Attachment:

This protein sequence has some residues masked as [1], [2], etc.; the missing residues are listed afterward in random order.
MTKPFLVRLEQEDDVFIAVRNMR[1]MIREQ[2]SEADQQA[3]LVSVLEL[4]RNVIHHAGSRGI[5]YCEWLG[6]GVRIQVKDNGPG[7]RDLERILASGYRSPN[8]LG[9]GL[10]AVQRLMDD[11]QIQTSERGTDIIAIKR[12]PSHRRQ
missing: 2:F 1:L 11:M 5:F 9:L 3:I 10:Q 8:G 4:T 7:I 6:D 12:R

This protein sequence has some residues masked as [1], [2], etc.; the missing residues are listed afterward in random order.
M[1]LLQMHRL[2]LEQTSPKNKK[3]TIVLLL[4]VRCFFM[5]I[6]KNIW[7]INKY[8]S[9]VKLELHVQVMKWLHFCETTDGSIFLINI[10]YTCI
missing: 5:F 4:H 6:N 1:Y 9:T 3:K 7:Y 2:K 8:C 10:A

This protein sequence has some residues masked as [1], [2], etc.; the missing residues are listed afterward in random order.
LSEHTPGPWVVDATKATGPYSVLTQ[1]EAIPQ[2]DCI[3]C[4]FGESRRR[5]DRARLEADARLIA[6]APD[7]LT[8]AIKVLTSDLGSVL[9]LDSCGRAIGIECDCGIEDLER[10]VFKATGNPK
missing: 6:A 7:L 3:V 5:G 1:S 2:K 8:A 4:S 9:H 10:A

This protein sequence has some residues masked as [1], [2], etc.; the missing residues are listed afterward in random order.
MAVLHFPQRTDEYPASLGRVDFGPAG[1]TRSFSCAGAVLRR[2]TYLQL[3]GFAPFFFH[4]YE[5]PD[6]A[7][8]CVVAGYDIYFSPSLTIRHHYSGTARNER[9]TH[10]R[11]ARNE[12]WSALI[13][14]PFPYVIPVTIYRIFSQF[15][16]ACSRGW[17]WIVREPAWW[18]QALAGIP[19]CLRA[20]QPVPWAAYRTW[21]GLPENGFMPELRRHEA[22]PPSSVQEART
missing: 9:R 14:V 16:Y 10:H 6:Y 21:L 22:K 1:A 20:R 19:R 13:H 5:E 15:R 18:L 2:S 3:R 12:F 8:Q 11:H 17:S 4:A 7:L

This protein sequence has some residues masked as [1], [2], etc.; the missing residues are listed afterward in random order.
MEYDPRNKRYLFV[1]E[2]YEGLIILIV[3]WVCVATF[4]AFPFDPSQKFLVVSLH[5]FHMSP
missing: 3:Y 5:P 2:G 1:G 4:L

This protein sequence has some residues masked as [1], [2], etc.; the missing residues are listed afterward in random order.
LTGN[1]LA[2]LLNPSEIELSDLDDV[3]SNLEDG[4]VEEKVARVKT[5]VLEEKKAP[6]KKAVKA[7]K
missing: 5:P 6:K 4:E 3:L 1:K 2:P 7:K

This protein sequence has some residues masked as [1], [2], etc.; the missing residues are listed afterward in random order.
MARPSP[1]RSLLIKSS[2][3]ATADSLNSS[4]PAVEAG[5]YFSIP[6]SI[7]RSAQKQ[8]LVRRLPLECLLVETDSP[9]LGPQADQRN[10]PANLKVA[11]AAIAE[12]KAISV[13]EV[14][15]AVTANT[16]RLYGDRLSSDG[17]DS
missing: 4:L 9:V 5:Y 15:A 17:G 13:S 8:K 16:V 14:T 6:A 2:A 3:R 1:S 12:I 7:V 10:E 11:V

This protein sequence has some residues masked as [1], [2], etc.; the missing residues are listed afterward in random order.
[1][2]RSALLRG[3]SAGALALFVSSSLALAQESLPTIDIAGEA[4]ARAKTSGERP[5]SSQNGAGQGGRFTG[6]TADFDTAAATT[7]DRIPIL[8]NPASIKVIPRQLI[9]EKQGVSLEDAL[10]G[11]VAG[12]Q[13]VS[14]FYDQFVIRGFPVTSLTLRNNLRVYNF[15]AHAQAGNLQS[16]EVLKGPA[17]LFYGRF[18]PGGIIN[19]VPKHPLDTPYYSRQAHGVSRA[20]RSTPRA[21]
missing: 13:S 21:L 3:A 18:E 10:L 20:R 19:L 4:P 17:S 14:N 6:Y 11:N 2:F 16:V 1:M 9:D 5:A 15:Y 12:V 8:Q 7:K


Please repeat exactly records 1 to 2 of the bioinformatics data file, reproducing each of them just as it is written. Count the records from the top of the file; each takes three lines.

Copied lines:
This protein sequence has some residues masked as [1], [2], etc.; the missing residues are listed afterward in random order.
MTKPFLVRLEQEDDVFIAVRNMR[1]MIREQ[2]SEADQQA[3]LVSVLEL[4]RNVIHHAGSRGI[5]YCEWLG[6]GVRIQVKDNGPG[7]RDLERILASGYRSPN[8]LG[9]GL[10]AVQRLMDD[11]QIQTSERGTDIIAIKR[12]PSHRRQ
missing: 2:F 1:L 11:M 5:F 9:L 3:I 10:Q 8:G 4:T 7:I 6:D 12:R

This protein sequence has some residues masked as [1], [2], etc.; the missing residues are listed afterward in random order.
M[1]LLQMHRL[2]LEQTSPKNKK[3]TIVLLL[4]VRCFFM[5]I[6]KNIW[7]INKY[8]S[9]VKLELHVQVMKWLHFCETTDGSIFLINI[10]YTCI
missing: 5:F 4:H 6:N 1:Y 9:T 3:K 7:Y 2:K 8:C 10:A